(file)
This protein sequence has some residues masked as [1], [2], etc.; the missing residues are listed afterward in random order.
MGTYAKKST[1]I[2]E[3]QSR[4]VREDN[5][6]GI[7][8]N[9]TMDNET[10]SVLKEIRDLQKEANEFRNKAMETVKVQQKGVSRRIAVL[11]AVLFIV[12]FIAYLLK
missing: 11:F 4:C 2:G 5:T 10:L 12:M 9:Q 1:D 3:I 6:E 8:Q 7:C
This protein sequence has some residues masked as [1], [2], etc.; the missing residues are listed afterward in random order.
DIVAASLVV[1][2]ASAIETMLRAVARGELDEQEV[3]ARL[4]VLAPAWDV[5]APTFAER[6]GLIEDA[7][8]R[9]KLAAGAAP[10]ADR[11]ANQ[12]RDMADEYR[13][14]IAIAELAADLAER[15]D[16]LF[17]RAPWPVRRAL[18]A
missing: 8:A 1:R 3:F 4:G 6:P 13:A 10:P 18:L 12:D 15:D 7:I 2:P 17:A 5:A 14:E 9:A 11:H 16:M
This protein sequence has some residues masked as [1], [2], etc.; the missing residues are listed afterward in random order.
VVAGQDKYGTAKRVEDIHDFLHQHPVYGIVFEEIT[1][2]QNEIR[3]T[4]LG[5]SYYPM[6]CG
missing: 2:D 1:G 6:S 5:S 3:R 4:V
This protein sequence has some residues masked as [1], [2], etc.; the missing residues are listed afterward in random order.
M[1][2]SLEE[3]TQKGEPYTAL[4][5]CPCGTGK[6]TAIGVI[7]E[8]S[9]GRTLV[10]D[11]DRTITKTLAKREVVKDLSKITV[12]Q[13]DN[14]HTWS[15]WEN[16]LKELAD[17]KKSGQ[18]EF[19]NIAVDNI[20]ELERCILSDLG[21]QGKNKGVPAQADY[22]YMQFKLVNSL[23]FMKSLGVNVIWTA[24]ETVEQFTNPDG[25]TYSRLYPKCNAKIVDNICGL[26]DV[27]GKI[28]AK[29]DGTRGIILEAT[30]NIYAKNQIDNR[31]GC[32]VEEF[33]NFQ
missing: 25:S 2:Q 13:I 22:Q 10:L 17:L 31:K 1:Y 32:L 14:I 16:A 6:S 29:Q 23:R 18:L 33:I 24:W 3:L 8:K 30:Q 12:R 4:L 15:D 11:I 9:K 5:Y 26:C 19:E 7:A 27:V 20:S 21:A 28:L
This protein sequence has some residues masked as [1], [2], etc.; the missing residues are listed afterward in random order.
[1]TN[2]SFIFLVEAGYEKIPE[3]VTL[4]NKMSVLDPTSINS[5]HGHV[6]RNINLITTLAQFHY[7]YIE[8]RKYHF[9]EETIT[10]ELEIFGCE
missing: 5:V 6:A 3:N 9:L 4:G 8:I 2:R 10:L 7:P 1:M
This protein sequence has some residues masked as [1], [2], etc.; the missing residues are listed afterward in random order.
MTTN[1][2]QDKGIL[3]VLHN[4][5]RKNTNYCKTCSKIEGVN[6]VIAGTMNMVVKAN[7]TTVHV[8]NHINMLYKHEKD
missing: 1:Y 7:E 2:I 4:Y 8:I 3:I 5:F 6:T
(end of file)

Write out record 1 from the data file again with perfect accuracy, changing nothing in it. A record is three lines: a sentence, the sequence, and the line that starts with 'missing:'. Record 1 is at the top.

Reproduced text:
This protein sequence has some residues masked as [1], [2], etc.; the missing residues are listed afterward in random order.
MGTYAKKST[1]I[2]E[3]QSR[4]VREDN[5][6]GI[7][8]N[9]TMDNET[10]SVLKEIRDLQKEANEFRNKAMETVKVQQKGVSRRIAVL[11]AVLFIV[12]FIAYLLK
missing: 11:F 4:C 2:G 5:T 10:L 12:M 9:Q 1:D 3:I 6:E 8:Q 7:C